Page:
SHOULD YOU BUY A FREE AIR PUMP?
Typically blasters and painters are fed air by means of the air compressor which serves other site equipment. As this air is the result of powered machinery – it can contain contaminants such as oil vapor, dust, or carbon monoxide. This air then passes through a filter which cleans it before it reaches the respiratory helmets of the operators.
In contrast, a free air pump draws air from a clean surrounding environment with only a pump and therefore doesn’t require filters.
So far, Free Air sounds great as it delivers the following PROS:
• You don’t need a compressor
• You save money on filters
• They are available in both electric and gas models
But let’s look at the CONS – which is why BlastOne doesn’t recommend these pumps.
• An air compressor is a fairly standard, common piece of equipment on commercial blasting and painting sites…so buying the pump is an additional, unnecessary piece of costly equipment.
• The pumps can usually be placed up to 300 feet from the operator, but does that ensure the intake air is free of jobsite contaminants?
• Although manufactures assert you don’t need to place a carbon monoxide alarm on the pump, we assert you should ALWAYS have a CO monitor protecting an operator when relying upon furnished respiratory air. The stakes are too high to just blindly trust any machinery prone to failure. Consider someone becoming dizzy or passing out while standing on scaffolding or within a toxic-fumes environment. Carbon monoxide poisoning can do that.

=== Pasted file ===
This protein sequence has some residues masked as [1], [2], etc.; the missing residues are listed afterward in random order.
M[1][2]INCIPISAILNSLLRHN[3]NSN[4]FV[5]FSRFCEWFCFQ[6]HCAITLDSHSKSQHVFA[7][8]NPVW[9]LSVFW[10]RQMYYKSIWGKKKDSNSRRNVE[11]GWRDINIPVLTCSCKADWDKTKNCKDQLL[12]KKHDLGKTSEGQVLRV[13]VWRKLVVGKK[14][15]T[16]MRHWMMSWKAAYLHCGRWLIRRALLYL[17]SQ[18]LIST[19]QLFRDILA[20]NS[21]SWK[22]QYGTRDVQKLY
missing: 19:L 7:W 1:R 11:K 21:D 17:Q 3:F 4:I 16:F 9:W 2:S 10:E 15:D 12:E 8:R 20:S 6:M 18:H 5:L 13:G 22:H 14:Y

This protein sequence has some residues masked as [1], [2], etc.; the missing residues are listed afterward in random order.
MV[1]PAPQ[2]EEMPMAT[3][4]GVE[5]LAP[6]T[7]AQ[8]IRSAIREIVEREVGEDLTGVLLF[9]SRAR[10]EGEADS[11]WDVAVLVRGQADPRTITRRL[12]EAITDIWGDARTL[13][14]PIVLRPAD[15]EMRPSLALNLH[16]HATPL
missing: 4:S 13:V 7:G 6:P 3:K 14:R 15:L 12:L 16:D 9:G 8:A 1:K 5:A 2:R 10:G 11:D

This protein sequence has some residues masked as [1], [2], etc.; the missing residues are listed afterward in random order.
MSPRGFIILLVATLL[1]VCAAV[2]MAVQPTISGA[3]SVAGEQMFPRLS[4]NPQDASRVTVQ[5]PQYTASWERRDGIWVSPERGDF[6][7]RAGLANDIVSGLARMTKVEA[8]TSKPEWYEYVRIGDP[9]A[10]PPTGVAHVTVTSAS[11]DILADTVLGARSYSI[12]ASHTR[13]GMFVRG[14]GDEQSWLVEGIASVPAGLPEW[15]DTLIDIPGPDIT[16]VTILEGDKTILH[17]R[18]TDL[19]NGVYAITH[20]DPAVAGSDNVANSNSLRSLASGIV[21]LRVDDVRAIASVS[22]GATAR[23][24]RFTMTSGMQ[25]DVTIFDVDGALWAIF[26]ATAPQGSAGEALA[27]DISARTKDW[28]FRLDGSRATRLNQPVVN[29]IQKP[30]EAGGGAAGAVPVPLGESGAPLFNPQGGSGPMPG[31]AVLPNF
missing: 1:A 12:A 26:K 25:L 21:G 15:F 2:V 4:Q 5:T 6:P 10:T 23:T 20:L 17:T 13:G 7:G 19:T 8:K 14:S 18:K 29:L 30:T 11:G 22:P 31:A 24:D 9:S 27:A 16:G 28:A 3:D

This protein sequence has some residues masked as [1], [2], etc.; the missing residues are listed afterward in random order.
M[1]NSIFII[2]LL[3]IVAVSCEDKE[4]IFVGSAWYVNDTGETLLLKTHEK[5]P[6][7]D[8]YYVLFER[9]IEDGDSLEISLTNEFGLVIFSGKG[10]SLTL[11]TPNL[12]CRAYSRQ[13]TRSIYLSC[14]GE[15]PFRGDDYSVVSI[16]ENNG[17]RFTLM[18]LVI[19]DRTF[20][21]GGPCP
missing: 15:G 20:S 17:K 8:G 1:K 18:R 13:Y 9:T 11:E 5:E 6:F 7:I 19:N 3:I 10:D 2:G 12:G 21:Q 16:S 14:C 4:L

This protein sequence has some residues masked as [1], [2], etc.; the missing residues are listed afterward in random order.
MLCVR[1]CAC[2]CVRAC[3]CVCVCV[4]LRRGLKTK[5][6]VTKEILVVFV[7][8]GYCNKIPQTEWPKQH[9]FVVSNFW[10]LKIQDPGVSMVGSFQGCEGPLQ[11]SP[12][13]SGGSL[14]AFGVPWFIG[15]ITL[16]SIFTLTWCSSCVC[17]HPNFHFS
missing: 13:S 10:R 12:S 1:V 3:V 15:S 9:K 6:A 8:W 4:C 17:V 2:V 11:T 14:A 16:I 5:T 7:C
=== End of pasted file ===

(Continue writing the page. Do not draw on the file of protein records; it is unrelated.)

Please understand, we aren’t claiming Free Air Pumps are more dangerous than compressor fed air — we’re saying BOTH can be dangerous and so extra safety precautions should always be implemented.
Which leads us to our final conclusion…
We only recommend using a Free Air Pump (over compressor-fed air) when a compressor isn’t on the jobsite – AND – only if the environmental air is definitely free of contaminants. This professional recommendation simply comes down to financial costs. Do the benefits outweigh the costs?… and in our decades long experience — with compressors being common equipment on industrial jobsites — the cost advantage goes toward compressor fed air.